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Privatization, public investment, and capital income taxation

  • Huizinga, Harry
  • Nielsen, Soren Bo

The authors investigate the optimal boundary between the public and private production sectors. They use a model in which government and private production coexist -in which a range of production activities can be carried out by either the government or the private sector. In effect, the government determines which activities to maintain within the public sector and which to privatize. In choosing the sectoral boundary, the government trades off the relative inefficiency of marginal government production against the private investment distortion created by tax policy. In an open economy, the private investment decision, is distorted by a source-based income tax. In a closed economy, the private investment decision is distorted by either a private investment tax or a savings tax. Either tax produces a wedge between the gross return on investment and the net-of-tax return received by savers. Because of this tax wedge, the private cost of capital exceeds the shadow cost of public capital. Optimally, the government sector is shown to be"too large"in the sense that the government carries out some activities in which it has an efficiency disadvantage and the private sector has an efficiency advantage. And it invests more in those activities than the private sector would. Generally the size of the government sector is related positively to the investment tax wedge. The level of investment taxes -and thus the size of the state production sector- may be affected by tax competition in the international economy. As international capital becomes more mobile, there seems to be more scope for international (investment) tax competition. As a result of tax competition, perhaps, corporate income tax rates have been on a downward trend in European countries. In Europe, the general lowering of corporate income taxes has coincided with a trend toward privatizing government activities. The authors focus on the relationship between capital income taxes and the size of the government production sector. Analogously, one could consider the relationship between labor income taxes and the size of the state sector. In that instance, the model predicts that a formerly state-owned enterprise, after privatization, reduces its payroll. Privatization also seems to lead to reduced employment levels. These results hold in both open economy and closed economy versions of the model.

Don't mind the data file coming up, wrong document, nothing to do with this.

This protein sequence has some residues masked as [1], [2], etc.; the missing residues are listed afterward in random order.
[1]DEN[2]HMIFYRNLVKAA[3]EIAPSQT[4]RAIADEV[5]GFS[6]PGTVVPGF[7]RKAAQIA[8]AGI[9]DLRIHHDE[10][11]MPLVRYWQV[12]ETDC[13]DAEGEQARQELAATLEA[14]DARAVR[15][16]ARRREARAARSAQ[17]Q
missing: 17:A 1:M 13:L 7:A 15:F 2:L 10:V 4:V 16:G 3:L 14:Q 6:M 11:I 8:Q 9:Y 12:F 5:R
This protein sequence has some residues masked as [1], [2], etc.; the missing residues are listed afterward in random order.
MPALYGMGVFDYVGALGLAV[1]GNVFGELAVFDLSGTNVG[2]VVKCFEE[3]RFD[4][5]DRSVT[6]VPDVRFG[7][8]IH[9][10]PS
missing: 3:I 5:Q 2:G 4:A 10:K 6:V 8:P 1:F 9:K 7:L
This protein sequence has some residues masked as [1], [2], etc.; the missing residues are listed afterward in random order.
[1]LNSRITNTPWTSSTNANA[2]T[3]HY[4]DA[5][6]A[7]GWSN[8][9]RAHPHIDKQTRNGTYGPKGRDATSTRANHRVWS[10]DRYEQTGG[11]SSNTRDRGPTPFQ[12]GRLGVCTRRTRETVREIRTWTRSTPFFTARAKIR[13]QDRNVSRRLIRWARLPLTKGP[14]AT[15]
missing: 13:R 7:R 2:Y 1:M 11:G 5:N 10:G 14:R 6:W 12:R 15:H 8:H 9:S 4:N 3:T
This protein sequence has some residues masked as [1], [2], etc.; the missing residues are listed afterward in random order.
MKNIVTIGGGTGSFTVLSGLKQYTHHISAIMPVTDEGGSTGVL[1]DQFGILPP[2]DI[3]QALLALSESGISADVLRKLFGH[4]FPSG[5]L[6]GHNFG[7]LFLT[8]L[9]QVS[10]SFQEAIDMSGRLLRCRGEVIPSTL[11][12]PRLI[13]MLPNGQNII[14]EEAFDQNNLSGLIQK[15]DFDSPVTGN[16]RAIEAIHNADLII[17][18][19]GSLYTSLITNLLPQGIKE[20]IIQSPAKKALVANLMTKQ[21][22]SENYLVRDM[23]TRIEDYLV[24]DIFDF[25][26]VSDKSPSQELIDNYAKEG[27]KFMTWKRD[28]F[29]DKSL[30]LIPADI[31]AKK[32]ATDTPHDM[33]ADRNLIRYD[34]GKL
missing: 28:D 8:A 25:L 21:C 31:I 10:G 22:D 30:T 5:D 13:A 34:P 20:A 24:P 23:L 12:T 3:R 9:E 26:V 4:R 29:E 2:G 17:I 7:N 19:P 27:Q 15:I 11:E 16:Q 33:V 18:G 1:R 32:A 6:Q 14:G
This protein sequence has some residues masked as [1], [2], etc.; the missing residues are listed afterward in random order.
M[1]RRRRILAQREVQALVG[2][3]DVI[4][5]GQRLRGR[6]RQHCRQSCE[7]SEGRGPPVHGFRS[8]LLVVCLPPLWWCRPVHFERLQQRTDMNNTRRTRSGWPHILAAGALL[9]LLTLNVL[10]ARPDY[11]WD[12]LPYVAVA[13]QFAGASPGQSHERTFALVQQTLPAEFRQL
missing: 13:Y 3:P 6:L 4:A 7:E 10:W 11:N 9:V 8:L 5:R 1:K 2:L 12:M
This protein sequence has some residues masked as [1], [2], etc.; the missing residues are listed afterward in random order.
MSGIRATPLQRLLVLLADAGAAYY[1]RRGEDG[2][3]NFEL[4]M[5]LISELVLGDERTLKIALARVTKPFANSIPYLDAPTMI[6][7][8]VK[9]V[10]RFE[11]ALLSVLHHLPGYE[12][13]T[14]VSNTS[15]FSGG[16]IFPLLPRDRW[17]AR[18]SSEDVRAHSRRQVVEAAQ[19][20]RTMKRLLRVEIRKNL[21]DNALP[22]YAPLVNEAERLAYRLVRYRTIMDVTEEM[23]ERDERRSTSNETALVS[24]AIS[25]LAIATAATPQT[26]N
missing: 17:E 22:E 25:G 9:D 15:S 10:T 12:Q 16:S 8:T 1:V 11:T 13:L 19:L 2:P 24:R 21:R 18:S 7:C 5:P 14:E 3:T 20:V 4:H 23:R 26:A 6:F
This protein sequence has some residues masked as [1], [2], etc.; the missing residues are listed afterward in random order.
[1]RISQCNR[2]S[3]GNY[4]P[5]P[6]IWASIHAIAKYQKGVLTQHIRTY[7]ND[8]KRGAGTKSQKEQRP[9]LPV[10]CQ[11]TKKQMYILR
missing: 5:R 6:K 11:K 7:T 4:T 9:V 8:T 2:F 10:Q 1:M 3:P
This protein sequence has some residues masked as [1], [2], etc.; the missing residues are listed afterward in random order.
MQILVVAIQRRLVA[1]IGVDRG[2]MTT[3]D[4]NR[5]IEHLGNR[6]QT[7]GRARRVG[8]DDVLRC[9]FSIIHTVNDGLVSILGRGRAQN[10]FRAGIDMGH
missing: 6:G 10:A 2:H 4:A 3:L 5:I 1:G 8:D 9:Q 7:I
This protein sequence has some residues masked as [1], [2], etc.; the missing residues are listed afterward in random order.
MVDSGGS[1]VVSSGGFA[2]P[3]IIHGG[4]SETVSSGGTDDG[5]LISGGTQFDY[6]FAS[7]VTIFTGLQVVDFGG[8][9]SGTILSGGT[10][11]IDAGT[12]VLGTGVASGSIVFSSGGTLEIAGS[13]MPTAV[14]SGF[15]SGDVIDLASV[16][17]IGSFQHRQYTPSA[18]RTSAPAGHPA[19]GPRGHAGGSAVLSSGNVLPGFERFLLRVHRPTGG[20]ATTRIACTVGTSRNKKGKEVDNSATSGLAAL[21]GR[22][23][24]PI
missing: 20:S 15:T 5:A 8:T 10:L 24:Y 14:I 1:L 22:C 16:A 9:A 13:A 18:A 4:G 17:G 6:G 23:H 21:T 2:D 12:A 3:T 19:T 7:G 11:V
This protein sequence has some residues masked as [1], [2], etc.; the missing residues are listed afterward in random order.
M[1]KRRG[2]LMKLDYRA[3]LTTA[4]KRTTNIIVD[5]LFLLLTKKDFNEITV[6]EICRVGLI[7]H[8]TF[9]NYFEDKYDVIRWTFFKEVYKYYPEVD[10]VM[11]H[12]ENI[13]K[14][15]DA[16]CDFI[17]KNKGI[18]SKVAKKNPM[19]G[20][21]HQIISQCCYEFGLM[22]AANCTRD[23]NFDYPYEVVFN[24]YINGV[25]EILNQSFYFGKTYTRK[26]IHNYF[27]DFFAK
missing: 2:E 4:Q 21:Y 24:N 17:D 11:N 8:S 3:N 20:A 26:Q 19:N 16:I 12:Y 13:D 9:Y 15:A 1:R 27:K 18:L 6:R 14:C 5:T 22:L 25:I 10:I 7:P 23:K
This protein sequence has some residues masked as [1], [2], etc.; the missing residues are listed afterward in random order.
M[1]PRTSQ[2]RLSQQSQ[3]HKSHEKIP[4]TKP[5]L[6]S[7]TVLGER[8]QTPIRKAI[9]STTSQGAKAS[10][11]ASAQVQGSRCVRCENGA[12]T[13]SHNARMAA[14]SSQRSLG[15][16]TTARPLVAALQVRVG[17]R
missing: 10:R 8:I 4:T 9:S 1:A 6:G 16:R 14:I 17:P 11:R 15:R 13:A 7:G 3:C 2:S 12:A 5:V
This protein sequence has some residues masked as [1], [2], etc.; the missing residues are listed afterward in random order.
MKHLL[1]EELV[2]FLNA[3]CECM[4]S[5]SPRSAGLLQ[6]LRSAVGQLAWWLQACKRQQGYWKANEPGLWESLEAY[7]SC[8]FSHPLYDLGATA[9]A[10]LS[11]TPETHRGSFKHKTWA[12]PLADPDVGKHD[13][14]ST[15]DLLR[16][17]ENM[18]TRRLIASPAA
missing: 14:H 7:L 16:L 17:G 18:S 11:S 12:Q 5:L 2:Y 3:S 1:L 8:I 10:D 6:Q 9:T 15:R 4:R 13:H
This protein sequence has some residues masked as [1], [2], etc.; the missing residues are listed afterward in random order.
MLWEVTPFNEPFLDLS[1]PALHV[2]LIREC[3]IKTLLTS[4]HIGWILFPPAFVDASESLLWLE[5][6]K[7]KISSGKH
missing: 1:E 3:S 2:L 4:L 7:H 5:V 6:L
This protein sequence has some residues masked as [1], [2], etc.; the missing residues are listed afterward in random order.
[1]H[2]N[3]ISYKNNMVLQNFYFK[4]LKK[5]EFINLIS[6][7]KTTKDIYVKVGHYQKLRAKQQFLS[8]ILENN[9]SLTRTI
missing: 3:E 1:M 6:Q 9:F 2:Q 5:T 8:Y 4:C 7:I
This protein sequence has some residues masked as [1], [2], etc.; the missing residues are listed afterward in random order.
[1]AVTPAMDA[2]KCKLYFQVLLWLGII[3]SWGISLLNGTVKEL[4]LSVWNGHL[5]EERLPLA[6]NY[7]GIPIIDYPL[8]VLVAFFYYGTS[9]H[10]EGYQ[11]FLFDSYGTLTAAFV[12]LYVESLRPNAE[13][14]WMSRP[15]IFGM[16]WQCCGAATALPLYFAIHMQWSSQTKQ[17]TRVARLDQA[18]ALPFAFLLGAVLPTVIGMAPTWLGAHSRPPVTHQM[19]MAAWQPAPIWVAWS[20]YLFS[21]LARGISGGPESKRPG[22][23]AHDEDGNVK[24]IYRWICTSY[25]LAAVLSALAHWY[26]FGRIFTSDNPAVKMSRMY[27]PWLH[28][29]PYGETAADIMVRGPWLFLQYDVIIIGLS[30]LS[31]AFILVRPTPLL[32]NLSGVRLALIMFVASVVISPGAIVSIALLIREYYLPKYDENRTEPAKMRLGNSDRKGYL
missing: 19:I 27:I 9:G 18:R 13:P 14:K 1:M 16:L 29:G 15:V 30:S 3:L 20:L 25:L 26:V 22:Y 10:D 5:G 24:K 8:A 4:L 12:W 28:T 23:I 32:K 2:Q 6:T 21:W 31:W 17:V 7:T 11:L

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Paper provided by The World Bank in its series Policy Research Working Paper Series with number 1741.

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Date of creation: 31 Mar 1997
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Handle: RePEc:wbk:wbrwps:1741
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  1. Harry Huizinga & Soeren Bo Nielsen, . "Capital Income and Profits Taxation with Foreign Ownerwhip of Firms," EPRU Working Paper Series 95-09, Economic Policy Research Unit (EPRU), University of Copenhagen. Department of Economics.